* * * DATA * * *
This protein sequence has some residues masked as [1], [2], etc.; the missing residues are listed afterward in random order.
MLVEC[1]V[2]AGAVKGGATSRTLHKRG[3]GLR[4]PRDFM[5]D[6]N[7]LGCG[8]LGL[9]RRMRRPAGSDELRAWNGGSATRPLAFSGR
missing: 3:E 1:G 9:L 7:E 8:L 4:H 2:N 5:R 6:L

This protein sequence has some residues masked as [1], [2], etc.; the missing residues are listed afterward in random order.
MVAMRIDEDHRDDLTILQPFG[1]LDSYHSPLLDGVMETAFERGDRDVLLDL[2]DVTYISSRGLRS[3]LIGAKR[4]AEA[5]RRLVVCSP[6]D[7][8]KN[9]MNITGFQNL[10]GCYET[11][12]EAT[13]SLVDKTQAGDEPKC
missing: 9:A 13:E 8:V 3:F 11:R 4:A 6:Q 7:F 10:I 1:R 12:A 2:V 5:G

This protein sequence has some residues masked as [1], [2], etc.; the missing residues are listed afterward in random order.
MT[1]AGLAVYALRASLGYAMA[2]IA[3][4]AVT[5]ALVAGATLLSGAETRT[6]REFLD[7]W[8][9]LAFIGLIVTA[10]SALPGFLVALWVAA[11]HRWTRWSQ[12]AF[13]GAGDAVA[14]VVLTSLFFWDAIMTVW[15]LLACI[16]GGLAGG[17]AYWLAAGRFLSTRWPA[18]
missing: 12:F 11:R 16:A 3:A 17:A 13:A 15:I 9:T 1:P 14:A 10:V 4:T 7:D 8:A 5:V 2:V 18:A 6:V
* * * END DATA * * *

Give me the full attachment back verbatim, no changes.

This protein sequence has some residues masked as [1], [2], etc.; the missing residues are listed afterward in random order.
MLVEC[1]V[2]AGAVKGGATSRTLHKRG[3]GLR[4]PRDFM[5]D[6]N[7]LGCG[8]LGL[9]RRMRRPAGSDELRAWNGGSATRPLAFSGR
missing: 3:E 1:G 9:L 7:E 8:L 4:H 2:N 5:R 6:L

This protein sequence has some residues masked as [1], [2], etc.; the missing residues are listed afterward in random order.
MVAMRIDEDHRDDLTILQPFG[1]LDSYHSPLLDGVMETAFERGDRDVLLDL[2]DVTYISSRGLRS[3]LIGAKR[4]AEA[5]RRLVVCSP[6]D[7][8]KN[9]MNITGFQNL[10]GCYET[11][12]EAT[13]SLVDKTQAGDEPKC
missing: 9:A 13:E 8:V 3:F 11:R 4:A 6:Q 7:F 10:I 1:R 12:A 2:V 5:G

This protein sequence has some residues masked as [1], [2], etc.; the missing residues are listed afterward in random order.
MT[1]AGLAVYALRASLGYAMA[2]IA[3][4]AVT[5]ALVAGATLLSGAETRT[6]REFLD[7]W[8][9]LAFIGLIVTA[10]SALPGFLVALWVAA[11]HRWTRWSQ[12]AF[13]GAGDAVA[14]VVLTSLFFWDAIMTVW[15]LLACI[16]GGLAGG[17]AYWLAAGRFLSTRWPA[18]
missing: 12:F 11:R 16:A 3:A 17:A 13:A 15:I 9:T 1:P 14:A 10:V 4:T 7:D 8:A 5:V 2:V 18:A 6:V